‘Baba-dook-dook-dook’ joins ‘Candyman’ and ‘Bloody Mary’ as words too terrifying to say, but too tempting not to, thanks to Australian writer-director Jennifer Kent’s startling and thought-provoking horror house thriller.
Screened as part of NZIFF 2014
A storybook demon terrorises an ungovernable child and his mother (Essie Davis) in Jennifer Kent’s gripping and brilliantly idiosyncratic frightener. Conjuring all the dread and nocturnal scares from her haunted house scenario that any horror fan might require, writer-director Kent goes deeper. She etches the visceral terrors of her two protagonists with a psychological acuity and emotional resonance that make her film unmistakably and thrillingly the work of an artist with a vision.
“What starts off as a seemingly standard evil-child outing gradually transforms into something else entirely. By the end, the supremely grating and peculiar seven-year-old Samuel (newcomer Noah Wiseman, eerily reminiscent of The Shining’s Danny Lloyd) is the most sympathetic thing in the film. The Babadook is a bogeyman-like figure pictured in a super-creepy handmade children’s pop-up book that mysteriously appears and cannot be disposed of no matter how hard Samuel’s mother tries... The Babadook features a number of genuinely unsettling scenes, (embarrassing disclosure: I checked the closets and under the bed before I tried to sleep that night), but it also packs an emotional punch. That’s mostly due to Davis’ truly shape-shifting performance... ‘Baba dook dook dook!’ should take its place in the annals of horror history alongside ‘Candyman’ and ‘Bloody Mary’ as words too terrifying to repeat but too tempting not to.” — Laura Kern, Film Comment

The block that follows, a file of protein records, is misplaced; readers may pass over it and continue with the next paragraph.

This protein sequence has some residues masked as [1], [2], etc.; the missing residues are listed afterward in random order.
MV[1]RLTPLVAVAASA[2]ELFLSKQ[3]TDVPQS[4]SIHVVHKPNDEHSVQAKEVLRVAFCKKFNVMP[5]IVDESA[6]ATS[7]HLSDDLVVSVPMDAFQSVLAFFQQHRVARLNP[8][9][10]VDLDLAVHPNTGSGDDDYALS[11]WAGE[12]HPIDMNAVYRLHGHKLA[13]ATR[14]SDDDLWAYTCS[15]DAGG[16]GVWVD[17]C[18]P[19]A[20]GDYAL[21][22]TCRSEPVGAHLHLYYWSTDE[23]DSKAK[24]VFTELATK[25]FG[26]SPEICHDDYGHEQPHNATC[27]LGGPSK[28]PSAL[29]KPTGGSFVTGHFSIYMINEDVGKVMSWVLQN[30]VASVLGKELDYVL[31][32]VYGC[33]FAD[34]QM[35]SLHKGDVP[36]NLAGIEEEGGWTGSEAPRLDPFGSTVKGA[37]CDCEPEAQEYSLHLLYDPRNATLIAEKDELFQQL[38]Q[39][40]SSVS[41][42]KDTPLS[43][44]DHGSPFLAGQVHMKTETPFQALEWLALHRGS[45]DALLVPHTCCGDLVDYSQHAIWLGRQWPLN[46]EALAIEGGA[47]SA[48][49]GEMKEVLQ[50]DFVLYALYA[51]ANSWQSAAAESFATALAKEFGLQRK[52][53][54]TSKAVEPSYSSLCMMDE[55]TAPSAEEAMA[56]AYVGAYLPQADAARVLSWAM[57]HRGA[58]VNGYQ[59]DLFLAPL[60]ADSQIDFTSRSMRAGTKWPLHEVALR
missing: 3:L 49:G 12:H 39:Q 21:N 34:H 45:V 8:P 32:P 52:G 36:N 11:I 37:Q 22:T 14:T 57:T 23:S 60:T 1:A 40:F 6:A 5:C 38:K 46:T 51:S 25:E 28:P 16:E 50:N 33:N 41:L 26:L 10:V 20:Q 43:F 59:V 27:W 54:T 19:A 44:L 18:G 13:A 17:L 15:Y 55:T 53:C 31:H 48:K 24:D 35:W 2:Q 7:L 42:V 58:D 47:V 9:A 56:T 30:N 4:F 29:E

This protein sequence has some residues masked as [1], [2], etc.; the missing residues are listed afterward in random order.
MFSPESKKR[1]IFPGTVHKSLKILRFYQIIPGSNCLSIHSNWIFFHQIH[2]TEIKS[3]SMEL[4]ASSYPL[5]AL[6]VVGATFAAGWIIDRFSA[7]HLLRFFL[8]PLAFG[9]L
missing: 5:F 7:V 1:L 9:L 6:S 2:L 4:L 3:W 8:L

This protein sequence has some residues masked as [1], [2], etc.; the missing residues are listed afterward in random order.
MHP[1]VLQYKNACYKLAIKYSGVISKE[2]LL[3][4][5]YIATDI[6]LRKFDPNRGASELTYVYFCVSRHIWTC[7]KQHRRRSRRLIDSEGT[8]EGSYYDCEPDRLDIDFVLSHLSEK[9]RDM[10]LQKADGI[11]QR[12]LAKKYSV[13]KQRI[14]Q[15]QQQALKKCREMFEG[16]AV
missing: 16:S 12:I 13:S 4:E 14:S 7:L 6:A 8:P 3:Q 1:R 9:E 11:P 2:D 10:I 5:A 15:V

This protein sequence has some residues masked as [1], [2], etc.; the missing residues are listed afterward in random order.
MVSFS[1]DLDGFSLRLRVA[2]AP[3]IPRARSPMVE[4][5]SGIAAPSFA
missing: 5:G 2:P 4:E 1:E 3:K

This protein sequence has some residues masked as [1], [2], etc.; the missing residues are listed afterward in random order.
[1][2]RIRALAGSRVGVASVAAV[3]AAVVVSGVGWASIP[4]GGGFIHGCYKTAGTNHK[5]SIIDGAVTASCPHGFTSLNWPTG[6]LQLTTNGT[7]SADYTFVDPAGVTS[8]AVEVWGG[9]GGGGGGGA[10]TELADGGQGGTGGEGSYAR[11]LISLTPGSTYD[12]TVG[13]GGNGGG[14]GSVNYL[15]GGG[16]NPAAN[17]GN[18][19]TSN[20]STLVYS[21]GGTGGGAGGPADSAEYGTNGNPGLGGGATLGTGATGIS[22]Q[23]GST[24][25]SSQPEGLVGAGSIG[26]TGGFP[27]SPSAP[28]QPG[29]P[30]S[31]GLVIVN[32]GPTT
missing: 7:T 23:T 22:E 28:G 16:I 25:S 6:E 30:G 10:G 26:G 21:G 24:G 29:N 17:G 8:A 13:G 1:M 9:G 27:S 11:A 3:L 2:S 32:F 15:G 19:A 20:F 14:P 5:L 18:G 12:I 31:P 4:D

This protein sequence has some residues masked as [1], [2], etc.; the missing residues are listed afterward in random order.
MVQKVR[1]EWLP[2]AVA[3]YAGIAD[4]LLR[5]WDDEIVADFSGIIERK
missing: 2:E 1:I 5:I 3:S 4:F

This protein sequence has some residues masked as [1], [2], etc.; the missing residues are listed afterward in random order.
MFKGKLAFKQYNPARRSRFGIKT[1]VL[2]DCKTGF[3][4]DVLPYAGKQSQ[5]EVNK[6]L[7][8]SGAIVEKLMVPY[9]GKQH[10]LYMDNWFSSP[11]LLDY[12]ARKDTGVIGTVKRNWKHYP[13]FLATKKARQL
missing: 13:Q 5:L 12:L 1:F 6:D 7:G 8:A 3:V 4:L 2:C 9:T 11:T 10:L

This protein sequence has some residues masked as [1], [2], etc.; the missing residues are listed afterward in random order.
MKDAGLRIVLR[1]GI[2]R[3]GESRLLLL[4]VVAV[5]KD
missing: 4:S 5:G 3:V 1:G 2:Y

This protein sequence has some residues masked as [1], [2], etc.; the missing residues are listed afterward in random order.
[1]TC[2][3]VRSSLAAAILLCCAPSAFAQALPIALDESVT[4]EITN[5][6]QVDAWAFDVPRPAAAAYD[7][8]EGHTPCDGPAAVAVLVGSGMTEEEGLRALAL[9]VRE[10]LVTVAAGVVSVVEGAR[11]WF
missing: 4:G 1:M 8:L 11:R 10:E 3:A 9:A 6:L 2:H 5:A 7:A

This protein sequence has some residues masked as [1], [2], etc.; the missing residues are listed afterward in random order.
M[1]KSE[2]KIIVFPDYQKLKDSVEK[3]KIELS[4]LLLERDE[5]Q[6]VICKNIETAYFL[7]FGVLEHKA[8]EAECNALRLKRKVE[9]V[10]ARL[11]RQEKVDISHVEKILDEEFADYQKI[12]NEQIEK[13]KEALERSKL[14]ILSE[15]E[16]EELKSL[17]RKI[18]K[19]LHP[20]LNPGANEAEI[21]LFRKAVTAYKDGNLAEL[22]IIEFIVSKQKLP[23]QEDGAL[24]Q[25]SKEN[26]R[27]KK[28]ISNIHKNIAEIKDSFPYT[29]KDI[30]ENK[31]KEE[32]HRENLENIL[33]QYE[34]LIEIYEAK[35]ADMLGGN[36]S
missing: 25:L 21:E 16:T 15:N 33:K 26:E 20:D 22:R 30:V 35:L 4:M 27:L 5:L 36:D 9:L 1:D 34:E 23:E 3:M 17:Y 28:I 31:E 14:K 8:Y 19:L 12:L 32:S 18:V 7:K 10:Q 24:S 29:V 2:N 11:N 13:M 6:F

“You may not believe in bogeymen, but you better believe The Babadook is the best Australian film in years.” — Simon Miraudo, Quickflix
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